Okay, seriously… an explosion of cancers of the throat and head, among millenials? I’d REALLY like to see some genuine research on that. It’s the first I’ve heard of it, and while I’m not a doctor, I’m still skeptical. That seems like an awfully general statement, with no facts being presented to back it up.

And the idea that this “explosion among millenials” (if it exists) is because Bill Clinton got caught getting a blowjob? That’s just absurd. Teenagers knew what blowjobs were before the President received an infamous one, thank you very much. And Clinton’s behavior was openly vilified by the press and the public, not glorified.

It’s time we got over the myth that what a public servant does in his private life is of no consequence. We cannot afford to have another sexually abnormal individual in a position of important civic responsibility, especially when that individual could become one of nine votes in an out of control oligarchy that constantly usurps constitutional prerogatives to unethically and illegally legislate for 300 million Americans.

Let’s talk about sexual behavior from people in positions of important civic responsibility, shall we? Let’s talk about closeted senators who rail against the “gay agenda” and then get caught trying to have sex in airport bathrooms with strangers. Or what about male ministers who preach hatred towards gays and lesbians, then buy drugs and sex from male prostitutes on the side.

Or to use a very recent example, what about an anti-gay activist who co-founded a conservative the Family Research Council, served as a Baptist minister, testified against adoption by gay couples, and then last week got publicly busted taking a male prostitute from on a European vacation?

Assholes. At least openly gay people aren’t hiding their true selves and doing ridiculous amounts of harm to their community.

The stakes are too high. Social conservatives must rise up as one and say no lesbian is qualified to sit on the Supreme Court. Will they?

I’m still waiting to hear a coherent and reasonable explanation for why someone is incapable of hearing the facts in a trial, considering the legal arguments, and making sound decisions based on the law, all because of the gender of the person to whom they go home at night.

Bottom line: these arguments against an allegedly lesbian nominee are silly. If you replaced the word “lesbian” with the word “black” or “Jewish” the public would be outraged, but we’re supposed to accept that it’s okay to discriminate against lesbian people for no rational reason?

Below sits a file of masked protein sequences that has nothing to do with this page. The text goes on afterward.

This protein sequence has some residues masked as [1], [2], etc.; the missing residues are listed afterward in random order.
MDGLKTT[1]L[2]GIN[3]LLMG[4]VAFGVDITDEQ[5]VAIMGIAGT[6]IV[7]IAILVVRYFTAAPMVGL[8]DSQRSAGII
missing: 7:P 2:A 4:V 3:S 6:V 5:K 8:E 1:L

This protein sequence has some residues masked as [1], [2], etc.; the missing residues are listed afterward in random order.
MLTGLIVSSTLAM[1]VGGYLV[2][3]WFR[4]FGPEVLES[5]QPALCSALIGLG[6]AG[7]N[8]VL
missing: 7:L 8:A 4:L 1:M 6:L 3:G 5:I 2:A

If you want to oppose her nomination because you want someone with experience as a judge, and a long history of judicial decisions to dissect and from which you can infer what sort of Supreme Court justice a person might become, I understand. If you think that she’s too young to have the life experience you’d want in someone for the Supreme Court, okay. If you think that she’s too much of a left-wing liberal that will make decisions based on personal opinions, not the rule of law, just say so.

But if the best you’ve got is that people say she’s a lesbian, and therefore she isn’t qualified to sit on the Supreme Court, then you’ve got a pretty absurd argument, and you should be ashamed of yourself.

One Response to Conservatives vs. Elena Kagan

  1. Jason says:

    Totally agree! If W’s two nominees weren’t compelled to answer specific questions about their judicial rulings then why compel this nominee to answer questions about her sexual orientation? If the confirmation process goes this direction all it will prove is that the process is broken.

Leave a Reply

Please log in using one of these methods to post your comment: Logo

You are commenting using your account. Log Out /  Change )

Google photo

You are commenting using your Google account. Log Out /  Change )

Twitter picture

You are commenting using your Twitter account. Log Out /  Change )

Facebook photo

You are commenting using your Facebook account. Log Out /  Change )

Connecting to %s

%d bloggers like this: